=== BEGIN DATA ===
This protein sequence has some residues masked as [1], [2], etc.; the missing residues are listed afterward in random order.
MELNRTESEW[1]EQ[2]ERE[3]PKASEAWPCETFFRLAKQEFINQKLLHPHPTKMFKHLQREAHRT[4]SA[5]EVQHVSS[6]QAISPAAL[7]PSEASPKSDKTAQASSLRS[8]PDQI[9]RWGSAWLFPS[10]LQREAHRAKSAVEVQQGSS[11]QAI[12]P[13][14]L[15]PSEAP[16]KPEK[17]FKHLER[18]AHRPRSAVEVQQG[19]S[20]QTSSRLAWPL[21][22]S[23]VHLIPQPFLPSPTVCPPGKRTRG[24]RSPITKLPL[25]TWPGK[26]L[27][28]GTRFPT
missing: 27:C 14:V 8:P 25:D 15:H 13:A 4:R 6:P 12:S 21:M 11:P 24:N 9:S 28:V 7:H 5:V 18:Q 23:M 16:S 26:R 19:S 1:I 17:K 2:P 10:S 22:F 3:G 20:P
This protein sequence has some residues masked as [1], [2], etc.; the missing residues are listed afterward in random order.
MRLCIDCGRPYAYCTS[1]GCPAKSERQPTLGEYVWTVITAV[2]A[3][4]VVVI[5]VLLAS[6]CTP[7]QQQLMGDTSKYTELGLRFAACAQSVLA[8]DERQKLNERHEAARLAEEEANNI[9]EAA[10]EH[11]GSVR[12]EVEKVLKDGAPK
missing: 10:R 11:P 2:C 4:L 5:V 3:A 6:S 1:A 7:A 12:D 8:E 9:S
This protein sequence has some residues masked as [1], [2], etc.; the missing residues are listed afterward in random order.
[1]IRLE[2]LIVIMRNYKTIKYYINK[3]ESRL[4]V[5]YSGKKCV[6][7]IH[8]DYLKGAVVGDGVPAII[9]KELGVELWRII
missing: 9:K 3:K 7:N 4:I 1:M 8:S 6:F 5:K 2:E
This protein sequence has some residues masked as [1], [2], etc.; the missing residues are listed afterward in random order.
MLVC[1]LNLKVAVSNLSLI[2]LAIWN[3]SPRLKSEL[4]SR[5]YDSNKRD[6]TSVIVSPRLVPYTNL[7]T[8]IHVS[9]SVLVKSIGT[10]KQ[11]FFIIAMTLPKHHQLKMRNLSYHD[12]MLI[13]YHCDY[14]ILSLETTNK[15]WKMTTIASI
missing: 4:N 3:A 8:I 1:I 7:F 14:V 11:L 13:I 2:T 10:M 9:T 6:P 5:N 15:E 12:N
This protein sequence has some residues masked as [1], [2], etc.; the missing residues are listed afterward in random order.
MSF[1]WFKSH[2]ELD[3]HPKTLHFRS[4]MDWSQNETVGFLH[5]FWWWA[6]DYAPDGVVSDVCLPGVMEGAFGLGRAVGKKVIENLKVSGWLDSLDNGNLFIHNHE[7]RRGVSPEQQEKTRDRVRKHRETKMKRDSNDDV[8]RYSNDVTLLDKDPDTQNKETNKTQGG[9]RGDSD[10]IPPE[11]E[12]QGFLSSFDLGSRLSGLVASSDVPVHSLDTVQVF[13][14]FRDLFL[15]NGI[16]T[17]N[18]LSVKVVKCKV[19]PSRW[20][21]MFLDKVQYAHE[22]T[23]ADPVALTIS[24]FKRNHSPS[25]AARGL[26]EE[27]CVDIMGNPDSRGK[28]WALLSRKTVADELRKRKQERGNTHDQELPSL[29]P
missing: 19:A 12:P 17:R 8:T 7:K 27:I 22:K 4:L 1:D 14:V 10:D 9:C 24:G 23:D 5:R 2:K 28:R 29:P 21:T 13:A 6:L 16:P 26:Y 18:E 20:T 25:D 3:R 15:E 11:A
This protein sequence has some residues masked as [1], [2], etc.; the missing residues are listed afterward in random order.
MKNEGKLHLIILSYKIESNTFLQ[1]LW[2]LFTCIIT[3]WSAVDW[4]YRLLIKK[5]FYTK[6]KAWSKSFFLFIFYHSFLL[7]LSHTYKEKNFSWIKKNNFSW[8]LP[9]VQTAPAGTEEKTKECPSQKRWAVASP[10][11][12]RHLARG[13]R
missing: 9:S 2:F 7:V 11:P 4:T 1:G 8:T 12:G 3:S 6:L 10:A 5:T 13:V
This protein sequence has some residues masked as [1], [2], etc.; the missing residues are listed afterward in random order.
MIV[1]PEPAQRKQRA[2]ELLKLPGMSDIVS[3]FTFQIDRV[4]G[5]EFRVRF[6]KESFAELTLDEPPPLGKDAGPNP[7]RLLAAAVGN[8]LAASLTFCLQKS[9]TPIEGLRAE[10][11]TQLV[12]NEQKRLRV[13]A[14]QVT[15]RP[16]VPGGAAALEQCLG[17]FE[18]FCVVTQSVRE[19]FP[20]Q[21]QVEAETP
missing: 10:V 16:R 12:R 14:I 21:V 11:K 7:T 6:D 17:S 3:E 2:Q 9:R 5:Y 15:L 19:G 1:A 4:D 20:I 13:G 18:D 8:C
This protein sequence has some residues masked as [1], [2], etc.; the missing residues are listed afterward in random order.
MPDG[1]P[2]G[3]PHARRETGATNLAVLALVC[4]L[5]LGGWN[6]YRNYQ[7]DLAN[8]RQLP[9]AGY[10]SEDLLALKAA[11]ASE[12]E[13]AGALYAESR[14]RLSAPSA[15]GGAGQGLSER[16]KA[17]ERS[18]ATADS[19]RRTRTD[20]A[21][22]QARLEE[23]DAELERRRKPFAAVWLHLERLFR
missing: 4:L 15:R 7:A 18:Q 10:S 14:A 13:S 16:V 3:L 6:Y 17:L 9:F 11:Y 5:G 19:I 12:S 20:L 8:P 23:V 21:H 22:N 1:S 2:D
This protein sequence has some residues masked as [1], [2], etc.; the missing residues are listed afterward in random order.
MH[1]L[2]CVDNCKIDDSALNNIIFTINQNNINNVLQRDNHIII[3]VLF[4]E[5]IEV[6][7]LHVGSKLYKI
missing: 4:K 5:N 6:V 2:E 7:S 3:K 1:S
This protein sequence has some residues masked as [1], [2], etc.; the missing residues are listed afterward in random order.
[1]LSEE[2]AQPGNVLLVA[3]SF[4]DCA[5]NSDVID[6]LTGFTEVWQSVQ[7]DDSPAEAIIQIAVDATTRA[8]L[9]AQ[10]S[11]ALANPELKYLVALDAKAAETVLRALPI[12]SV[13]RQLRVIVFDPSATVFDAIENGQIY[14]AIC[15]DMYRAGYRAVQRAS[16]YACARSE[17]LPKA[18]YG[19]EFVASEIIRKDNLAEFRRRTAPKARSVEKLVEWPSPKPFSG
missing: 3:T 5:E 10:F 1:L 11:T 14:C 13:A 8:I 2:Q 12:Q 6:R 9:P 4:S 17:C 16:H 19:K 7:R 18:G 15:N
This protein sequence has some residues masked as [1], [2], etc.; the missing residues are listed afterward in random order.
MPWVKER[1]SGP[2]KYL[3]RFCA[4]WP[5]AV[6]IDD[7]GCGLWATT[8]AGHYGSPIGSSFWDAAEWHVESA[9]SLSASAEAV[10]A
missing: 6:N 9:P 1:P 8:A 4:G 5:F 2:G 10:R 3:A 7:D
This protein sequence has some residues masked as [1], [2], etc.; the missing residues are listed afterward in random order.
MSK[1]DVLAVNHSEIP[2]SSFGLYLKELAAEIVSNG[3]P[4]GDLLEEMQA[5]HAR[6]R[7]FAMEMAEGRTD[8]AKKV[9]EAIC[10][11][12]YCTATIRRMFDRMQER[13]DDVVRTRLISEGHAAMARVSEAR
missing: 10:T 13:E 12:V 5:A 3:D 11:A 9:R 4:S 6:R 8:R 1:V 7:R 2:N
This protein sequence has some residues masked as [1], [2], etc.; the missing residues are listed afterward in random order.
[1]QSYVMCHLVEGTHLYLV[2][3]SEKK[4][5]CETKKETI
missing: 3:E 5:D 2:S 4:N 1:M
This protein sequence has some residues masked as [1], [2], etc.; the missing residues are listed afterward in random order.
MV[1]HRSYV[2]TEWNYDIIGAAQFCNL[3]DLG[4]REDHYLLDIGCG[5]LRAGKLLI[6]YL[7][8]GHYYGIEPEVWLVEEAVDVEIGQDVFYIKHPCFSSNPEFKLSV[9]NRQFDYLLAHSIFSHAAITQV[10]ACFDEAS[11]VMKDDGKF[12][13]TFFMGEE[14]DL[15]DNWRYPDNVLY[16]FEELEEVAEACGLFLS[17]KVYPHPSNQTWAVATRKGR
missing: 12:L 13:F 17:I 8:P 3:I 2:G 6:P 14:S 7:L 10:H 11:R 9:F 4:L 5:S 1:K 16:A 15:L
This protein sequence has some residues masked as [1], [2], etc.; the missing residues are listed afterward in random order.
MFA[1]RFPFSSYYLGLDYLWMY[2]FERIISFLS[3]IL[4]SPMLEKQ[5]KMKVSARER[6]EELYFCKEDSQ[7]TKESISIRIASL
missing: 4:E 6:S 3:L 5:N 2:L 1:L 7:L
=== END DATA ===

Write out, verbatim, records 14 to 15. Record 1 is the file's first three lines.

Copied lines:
This protein sequence has some residues masked as [1], [2], etc.; the missing residues are listed afterward in random order.
MV[1]HRSYV[2]TEWNYDIIGAAQFCNL[3]DLG[4]REDHYLLDIGCG[5]LRAGKLLI[6]YL[7][8]GHYYGIEPEVWLVEEAVDVEIGQDVFYIKHPCFSSNPEFKLSV[9]NRQFDYLLAHSIFSHAAITQV[10]ACFDEAS[11]VMKDDGKF[12][13]TFFMGEE[14]DL[15]DNWRYPDNVLY[16]FEELEEVAEACGLFLS[17]KVYPHPSNQTWAVATRKGR
missing: 12:L 13:F 17:I 8:P 3:I 2:G 6:P 14:S 7:L 10:H 11:R 9:F 4:L 5:S 1:K 16:A 15:L
This protein sequence has some residues masked as [1], [2], etc.; the missing residues are listed afterward in random order.
MFA[1]RFPFSSYYLGLDYLWMY[2]FERIISFLS[3]IL[4]SPMLEKQ[5]KMKVSARER[6]EELYFCKEDSQ[7]TKESISIRIASL
missing: 4:E 6:S 3:L 5:N 2:L 1:L 7:L